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Gestalt Therapy helps people focus on their thoughts, feelings and behaviour to better understand the way they are able to communicate and relate to other people. It offers support to help explore feelings and to deeply understand personal relationships so clients can begin to make practical changes.

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Counselling in the 21st Century

Counselling in the 21st Century

As technology develops so does the flexibility and the availability of counsellors.

The updated fourth edition of Skills in Gestalt Counselling & Psychotherapy features a chapter which explores virtual therapy.

Assessing Clients

Assessing Clients 

Use the sheet below to assess your clients using the Gestalt approach.

A Gestalt diagnosis is an understanding or assessment of all the ways the client makes meaning and contact with their world

Responsibility and Freedom in Counselling

Responsibility and Freedom
in Counselling

The first responsibility of any counsellor is to follow the Hippocratic dictum of ‘doing no harm’.

Gestalt Counselling in Action provides a solid footing in understanding that Gestalt is not so much an approach to counselling and psychotherapy as a way of life.


Book Content IconEnvironmental contact and neurotic mechanisms

The gestalt cycle of experience (or formation and destruction cycle) is another key concept in gestalt, and a useful metaphorical means of illustrating contact and loss of contact with the environment. It assumes that healthy human experience is based on the formation of figure (needs) against the ground (environment) in a responsive and free-flowing way. However, problems occur when this process is disrupted. Early human relational experience is assumed to be important in setting patterns in this process.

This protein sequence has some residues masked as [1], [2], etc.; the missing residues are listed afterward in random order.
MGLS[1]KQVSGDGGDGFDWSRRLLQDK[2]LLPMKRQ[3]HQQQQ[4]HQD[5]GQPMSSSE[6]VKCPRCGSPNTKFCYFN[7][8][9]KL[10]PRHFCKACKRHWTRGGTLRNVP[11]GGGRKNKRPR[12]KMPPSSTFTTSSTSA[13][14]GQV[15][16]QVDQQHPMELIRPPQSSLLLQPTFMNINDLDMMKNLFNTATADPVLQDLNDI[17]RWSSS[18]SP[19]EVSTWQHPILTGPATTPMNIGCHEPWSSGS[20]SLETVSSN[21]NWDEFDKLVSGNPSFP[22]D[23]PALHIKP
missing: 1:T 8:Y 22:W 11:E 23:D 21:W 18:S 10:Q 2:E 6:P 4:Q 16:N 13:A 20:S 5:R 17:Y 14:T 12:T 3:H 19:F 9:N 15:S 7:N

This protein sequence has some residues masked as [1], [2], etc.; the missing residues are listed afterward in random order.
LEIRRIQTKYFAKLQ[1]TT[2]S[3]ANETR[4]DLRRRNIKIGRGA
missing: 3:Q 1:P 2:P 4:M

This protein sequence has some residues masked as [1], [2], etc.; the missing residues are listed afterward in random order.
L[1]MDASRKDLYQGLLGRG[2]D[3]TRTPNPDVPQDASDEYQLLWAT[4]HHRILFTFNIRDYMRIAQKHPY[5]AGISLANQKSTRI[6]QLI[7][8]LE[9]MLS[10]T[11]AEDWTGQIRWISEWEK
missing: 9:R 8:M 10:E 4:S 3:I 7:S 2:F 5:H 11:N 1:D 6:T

We can consider each of the ways in which contact with our environment can be disrupted:

  • Desensitisation is the way in which we can disconnect from both our environment and ourselves: not experiencing feeling, physical sensation, taste, sex, etc. We do not experience a healthy sense of our sensitised experience of our world
  • Deflection is the means through which we ‘turn away’ from positive contact with our environment
  • Introjection is where ideas, beliefs, attitudes or other negative aspects from our environment are taken in (‘swallowed’) without question or assimilation
  • Projection is the mechanism through which beliefs, attitudes, ideas or other negative aspects are attributed to others or other aspects of our environment
  • Retroflection is the process of turning ‘back in’ on ourselves, thus to avoid full contact – avoiding expressing our experience for the risks it might bring
  • Egotism is an excessive preoccupation with our own thoughts, feelings or behaviours (akin to an ongoing internal self-commentary)
  • Confluence is the loss of boundaries between self and environment, including other people.

Extract taken from An Introduction to Counselling and Psychotherapy by Andrew Reeves (2nd Edition)